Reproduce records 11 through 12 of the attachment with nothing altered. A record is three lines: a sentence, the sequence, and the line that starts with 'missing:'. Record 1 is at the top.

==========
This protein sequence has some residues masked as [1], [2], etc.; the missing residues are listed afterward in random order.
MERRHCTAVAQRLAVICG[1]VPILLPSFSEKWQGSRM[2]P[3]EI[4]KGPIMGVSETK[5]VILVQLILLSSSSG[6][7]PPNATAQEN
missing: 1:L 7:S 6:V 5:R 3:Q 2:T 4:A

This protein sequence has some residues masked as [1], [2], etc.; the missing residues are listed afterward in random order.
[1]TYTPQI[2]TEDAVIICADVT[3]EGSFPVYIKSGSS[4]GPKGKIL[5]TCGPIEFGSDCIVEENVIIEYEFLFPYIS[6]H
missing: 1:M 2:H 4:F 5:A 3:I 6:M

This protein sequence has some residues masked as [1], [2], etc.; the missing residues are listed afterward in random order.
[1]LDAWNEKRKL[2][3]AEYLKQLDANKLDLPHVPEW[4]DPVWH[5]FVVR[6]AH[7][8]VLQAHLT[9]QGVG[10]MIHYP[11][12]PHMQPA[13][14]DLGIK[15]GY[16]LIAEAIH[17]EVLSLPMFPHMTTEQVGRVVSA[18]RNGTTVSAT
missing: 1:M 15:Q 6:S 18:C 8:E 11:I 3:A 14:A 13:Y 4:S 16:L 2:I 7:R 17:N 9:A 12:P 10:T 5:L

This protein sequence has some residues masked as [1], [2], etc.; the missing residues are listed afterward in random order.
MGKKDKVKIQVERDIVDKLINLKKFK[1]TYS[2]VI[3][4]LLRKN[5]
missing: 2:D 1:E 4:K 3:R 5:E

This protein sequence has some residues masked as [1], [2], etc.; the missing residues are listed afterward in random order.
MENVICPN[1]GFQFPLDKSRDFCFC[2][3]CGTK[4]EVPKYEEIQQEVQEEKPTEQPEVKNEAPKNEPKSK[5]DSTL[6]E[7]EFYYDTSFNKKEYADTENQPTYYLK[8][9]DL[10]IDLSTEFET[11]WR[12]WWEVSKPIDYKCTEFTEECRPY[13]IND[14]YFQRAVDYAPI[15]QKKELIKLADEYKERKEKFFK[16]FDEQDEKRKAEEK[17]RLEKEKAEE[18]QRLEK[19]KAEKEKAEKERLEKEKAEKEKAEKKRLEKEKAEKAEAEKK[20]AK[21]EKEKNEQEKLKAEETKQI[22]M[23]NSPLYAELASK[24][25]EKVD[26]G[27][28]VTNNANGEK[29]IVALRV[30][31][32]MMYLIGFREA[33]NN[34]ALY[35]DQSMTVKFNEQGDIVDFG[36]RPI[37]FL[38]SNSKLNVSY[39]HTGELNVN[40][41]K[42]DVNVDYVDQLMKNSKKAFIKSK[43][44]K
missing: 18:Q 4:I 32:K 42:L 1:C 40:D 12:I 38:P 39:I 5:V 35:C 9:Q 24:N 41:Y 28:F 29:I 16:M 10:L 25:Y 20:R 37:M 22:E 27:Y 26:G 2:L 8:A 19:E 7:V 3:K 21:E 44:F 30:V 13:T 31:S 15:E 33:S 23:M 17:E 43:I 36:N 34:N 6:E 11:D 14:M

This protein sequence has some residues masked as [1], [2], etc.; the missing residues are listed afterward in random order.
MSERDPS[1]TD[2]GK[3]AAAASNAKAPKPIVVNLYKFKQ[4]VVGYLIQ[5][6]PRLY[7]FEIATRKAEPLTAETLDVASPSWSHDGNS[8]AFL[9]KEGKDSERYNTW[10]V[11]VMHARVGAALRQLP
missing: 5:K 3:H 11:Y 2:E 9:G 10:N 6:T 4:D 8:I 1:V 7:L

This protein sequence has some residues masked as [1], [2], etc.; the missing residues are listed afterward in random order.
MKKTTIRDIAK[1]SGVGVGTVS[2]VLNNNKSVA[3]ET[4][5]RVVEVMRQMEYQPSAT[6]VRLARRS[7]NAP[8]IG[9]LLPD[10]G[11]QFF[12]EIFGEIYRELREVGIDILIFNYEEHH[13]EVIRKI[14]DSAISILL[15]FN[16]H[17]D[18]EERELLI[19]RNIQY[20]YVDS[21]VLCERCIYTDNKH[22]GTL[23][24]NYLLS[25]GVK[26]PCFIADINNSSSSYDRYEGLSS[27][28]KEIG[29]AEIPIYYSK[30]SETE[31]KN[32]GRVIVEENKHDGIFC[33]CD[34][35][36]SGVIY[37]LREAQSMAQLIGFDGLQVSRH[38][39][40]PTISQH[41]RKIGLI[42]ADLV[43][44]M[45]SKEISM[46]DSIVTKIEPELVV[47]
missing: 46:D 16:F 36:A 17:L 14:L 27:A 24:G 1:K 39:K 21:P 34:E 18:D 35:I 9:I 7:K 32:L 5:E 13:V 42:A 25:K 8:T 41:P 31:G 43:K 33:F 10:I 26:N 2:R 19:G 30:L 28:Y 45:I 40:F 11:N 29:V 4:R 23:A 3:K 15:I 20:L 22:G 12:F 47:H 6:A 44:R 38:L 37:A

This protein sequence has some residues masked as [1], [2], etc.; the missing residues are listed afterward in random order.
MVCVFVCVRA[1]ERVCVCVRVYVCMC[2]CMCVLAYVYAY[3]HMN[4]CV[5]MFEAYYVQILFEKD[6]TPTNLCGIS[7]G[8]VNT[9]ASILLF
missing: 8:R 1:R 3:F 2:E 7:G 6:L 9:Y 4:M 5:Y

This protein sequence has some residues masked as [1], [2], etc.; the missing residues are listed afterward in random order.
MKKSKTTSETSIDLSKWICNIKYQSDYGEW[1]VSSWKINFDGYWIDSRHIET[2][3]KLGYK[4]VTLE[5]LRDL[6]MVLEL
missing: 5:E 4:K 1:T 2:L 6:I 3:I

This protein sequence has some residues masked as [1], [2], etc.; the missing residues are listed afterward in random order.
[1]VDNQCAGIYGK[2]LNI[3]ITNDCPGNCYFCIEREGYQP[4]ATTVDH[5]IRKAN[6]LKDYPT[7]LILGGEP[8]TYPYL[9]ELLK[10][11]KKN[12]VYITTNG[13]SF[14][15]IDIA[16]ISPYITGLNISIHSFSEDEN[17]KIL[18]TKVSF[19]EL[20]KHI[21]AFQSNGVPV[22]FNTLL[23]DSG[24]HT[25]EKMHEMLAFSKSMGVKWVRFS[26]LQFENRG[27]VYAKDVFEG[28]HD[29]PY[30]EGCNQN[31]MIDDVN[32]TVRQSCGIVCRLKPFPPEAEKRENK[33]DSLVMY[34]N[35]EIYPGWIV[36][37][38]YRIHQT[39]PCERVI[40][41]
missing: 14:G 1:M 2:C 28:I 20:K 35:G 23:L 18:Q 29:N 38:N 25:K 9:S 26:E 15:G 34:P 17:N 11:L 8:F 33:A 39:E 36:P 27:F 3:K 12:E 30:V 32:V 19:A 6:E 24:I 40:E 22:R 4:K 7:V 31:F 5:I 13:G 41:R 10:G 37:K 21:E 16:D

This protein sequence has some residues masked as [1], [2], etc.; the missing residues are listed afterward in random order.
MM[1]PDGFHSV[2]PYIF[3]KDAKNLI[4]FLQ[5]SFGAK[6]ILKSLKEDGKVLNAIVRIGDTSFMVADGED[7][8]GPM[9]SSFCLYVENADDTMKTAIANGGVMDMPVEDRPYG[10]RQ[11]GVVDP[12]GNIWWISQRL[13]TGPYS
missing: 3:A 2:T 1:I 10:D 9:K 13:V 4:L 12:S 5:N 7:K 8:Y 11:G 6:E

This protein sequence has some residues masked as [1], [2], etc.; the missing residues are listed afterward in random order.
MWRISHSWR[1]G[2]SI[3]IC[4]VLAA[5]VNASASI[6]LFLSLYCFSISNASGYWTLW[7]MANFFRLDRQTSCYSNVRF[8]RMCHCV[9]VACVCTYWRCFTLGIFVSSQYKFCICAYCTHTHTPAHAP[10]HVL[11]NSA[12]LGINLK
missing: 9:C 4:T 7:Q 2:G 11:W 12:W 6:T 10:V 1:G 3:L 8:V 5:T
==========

This protein sequence has some residues masked as [1], [2], etc.; the missing residues are listed afterward in random order.
MM[1]PDGFHSV[2]PYIF[3]KDAKNLI[4]FLQ[5]SFGAK[6]ILKSLKEDGKVLNAIVRIGDTSFMVADGED[7][8]GPM[9]SSFCLYVENADDTMKTAIANGGVMDMPVEDRPYG[10]RQ[11]GVVDP[12]GNIWWISQRL[13]TGPYS
missing: 3:A 2:T 1:I 10:D 9:K 13:V 4:L 12:S 5:N 7:K 8:Y 11:G 6:E

This protein sequence has some residues masked as [1], [2], etc.; the missing residues are listed afterward in random order.
MWRISHSWR[1]G[2]SI[3]IC[4]VLAA[5]VNASASI[6]LFLSLYCFSISNASGYWTLW[7]MANFFRLDRQTSCYSNVRF[8]RMCHCV[9]VACVCTYWRCFTLGIFVSSQYKFCICAYCTHTHTPAHAP[10]HVL[11]NSA[12]LGINLK
missing: 9:C 4:T 7:Q 2:G 11:W 12:W 6:T 10:V 1:G 3:L 8:V 5:T